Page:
Bridge the gap between operations & engineering
Bridge the gap between operations & engineering
Bridge the gap between operations & engineering

Cabin innovation by Human Factors Design

Main purpose of crew cabins on a ship is to provide a comfortable and quiet place to sleep. Single-person cabins, both thermal and acoustic insulated, with good quality mattresses are now standard in shipbuilding. Apparently this basic requirement is covered yet, so what is the next step?

Regarded from a Human Factors / Ergonomics point of view, it is possible to bring the cabin design to a next level of improvement by applying psychological principles about human behavior and wellbeing. A good idea, since a clever designed interior contributes to the crew’s comfort. A proud and happy crew is more motivated and more likely to stay at the company. The picture above shows a mid-sized crew cabin (15 m2), in which we incorporated 24 subtle innovations, based on Human Factors design principles. Together, they create a practical, nice and cozy cabin. Only standard maritime components and wheel mark approved materials were applied. The design is compliant with regulations and can be built without additional costs.

Below are 5 interesting design tips:

  1. Perceived cabin size Arrange the most commonly used sitting furniture like settee and bed, in a way the user can overview the majority of the room space, specifically at ceiling level, to maximize the ‘perceived cabin size’.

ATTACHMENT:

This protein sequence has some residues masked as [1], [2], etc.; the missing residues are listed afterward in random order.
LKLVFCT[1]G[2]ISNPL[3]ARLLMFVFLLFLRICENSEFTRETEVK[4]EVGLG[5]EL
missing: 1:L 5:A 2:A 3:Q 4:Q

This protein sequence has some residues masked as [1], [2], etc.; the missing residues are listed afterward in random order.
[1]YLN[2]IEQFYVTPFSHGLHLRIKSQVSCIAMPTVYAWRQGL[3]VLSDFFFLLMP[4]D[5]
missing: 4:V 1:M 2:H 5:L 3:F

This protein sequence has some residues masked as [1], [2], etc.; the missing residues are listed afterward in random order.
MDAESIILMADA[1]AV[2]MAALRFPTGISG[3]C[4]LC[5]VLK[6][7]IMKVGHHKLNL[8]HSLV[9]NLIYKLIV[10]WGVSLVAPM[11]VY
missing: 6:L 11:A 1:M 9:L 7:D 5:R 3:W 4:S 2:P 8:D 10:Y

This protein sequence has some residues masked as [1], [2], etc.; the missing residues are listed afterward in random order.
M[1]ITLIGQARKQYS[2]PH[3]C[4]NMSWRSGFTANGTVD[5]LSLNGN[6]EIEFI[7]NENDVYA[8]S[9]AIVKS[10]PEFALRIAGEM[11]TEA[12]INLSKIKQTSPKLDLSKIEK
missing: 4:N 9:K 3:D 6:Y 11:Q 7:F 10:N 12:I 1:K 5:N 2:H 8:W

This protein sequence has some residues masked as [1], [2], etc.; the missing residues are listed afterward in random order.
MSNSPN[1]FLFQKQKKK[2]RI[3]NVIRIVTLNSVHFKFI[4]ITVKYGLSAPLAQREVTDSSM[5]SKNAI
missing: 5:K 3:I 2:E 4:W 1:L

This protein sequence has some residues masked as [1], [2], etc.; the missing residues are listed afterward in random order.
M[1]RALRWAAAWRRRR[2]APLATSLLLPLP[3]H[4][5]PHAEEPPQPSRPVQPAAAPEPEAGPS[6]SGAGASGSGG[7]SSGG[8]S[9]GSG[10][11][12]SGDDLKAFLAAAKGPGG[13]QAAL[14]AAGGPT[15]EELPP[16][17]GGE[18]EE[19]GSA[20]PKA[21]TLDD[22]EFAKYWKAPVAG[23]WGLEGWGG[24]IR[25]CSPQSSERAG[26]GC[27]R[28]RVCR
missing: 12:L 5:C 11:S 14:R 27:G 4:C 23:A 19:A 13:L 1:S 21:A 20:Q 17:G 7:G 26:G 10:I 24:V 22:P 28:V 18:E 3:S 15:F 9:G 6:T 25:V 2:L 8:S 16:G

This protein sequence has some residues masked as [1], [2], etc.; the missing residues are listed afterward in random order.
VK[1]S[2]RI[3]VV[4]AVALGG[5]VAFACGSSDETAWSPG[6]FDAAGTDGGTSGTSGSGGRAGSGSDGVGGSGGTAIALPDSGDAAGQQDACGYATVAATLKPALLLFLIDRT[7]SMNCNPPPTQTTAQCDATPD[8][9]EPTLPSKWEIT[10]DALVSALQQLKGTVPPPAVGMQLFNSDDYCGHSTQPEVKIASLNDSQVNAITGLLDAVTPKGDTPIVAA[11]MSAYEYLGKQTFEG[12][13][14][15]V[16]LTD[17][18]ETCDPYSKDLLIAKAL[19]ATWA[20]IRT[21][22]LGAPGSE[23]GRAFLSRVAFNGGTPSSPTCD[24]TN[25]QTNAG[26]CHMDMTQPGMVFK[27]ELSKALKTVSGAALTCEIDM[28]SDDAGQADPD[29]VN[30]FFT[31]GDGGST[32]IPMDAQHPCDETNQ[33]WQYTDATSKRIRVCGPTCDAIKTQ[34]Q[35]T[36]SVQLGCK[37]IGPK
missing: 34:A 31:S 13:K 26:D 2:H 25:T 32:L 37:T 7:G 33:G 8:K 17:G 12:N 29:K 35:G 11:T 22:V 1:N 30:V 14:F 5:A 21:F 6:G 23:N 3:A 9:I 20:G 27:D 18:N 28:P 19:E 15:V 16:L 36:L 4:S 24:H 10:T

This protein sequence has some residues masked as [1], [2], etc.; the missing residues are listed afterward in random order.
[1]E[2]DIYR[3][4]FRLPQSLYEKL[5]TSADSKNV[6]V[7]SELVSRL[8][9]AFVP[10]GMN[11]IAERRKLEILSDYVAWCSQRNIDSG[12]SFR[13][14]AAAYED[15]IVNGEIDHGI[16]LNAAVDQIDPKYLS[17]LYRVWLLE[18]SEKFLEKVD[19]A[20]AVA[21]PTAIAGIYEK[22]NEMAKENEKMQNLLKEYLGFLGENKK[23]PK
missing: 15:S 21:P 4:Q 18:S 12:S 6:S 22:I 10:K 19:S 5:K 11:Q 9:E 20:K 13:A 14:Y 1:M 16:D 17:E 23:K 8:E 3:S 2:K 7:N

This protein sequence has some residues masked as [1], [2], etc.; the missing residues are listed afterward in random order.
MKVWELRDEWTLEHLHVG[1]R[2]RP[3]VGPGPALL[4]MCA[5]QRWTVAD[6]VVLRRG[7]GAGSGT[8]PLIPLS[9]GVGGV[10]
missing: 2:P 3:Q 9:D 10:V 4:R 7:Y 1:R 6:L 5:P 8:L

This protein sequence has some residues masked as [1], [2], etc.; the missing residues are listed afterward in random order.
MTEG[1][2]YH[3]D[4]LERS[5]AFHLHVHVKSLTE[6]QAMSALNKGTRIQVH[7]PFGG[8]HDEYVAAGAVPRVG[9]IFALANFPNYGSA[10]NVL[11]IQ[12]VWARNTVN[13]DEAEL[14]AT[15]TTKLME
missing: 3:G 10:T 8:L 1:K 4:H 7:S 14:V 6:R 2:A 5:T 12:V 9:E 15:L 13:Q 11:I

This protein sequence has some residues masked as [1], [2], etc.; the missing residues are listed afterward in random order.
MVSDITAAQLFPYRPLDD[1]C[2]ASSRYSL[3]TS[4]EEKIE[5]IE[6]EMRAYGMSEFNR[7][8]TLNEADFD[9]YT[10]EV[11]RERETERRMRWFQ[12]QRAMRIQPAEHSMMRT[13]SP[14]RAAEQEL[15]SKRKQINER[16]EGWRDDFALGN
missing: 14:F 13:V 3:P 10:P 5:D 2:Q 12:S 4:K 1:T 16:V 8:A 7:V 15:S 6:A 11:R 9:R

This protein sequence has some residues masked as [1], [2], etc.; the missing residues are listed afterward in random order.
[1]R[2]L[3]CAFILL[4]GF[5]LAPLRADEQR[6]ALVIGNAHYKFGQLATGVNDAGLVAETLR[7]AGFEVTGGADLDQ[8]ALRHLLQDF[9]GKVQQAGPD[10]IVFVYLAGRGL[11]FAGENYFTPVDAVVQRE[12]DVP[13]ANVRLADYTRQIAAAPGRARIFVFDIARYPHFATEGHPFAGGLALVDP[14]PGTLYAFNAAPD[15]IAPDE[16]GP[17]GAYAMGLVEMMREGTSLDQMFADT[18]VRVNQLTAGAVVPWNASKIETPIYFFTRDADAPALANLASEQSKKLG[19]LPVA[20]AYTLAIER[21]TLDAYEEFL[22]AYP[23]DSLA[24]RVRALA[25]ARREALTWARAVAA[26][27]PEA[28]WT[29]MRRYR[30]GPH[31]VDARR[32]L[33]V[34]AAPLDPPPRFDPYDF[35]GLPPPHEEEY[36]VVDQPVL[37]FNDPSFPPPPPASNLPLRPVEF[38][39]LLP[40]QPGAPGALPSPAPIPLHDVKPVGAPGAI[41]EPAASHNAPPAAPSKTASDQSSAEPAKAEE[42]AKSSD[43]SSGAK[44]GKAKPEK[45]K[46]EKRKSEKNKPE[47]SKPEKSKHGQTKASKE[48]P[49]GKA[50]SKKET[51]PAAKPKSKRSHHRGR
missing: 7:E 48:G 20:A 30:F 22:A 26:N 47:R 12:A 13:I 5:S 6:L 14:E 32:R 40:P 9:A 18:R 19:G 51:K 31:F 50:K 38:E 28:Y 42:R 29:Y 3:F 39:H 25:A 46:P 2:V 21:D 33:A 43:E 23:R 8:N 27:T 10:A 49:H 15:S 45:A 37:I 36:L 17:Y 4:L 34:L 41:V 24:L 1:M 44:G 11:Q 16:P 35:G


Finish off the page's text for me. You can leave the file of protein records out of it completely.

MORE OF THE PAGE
2. Colors and materials Use a balanced mix of colored surfaces, grey tones and textures to make the room visually more appealing. Two colors, two grey tones and one ore two wood patterns will usually do the trick. Have a look at the effect of the blocked bed cover: the pattern adds a bit of variation to the plain colors of the other furniture elements, making it visually more interesting. Avoid using hard materials only, like vinyl flooring and fake leather upholstery. Carpet and textile fabrics feel more comfortable and have better acoustic characteristics too.
  3. Sensible decoration The wall picture of the lighthouse landscape brings a ‘touch of home’ into the cabin – in this case for a Dutch population. Using exterior sceneries for decoration can also contribute to the perceived cabin size. Note that the picture scenery (horizon), continues in the real world window next to it.
  4. Daylight and artificial light Lighting should be functional, but also interesting. Avoid a flat and even light level in the entire cabin: a combination of direct, indirect and spot lighting gives the best results. In the picture this is accomplished by using a ceiling light, wall mounted light, and two reading lights. Use multiple windows whenever possible, preferably on different walls. This results in a better and more natural light distribution.
  5. Avoid shower curtains Shower curtains are commonly used in wet units to prevent everything gets wet when taking a shower. Because of the upward airflow while showering, the plastic curtains tend to fold inwards and annoyingly ‘stick’ to the users body. A better solution is to use a glass door panel or a fixed separation wall panel.

Interested in the complete list of ergonomic design improvements, or in more do’s and don’t concerning Human Factors of ship’s design ? Please let me know, and I will dedicate another article to your question. Or take a look on www.maritime-ergonomics.com.

ir. Niels de Groot Eur.Erg.
ErgoS Human Factors Engineering

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